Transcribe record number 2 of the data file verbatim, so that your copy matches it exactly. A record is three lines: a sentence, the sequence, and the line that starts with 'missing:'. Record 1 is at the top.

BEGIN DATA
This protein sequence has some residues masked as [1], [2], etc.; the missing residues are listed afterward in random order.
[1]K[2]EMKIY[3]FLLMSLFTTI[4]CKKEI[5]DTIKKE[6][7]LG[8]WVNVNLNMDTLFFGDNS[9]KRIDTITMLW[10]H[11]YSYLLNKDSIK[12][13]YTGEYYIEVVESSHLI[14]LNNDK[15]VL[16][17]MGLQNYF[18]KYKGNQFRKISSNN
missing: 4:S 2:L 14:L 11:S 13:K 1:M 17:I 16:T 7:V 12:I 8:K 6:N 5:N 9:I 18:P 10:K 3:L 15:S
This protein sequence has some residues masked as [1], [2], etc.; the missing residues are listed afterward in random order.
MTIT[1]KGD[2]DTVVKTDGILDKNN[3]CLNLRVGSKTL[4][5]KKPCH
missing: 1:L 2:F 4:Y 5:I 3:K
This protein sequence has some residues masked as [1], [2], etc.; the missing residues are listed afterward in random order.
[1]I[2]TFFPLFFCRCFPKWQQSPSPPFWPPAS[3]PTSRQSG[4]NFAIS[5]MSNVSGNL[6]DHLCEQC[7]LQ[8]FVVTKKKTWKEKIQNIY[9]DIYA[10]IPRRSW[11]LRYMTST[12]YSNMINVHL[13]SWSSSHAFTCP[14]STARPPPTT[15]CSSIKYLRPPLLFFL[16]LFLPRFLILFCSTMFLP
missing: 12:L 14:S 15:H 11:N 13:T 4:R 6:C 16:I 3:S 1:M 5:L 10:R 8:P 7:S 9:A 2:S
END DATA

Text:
This protein sequence has some residues masked as [1], [2], etc.; the missing residues are listed afterward in random order.
MTIT[1]KGD[2]DTVVKTDGILDKNN[3]CLNLRVGSKTL[4][5]KKPCH
missing: 1:L 2:F 4:Y 5:I 3:K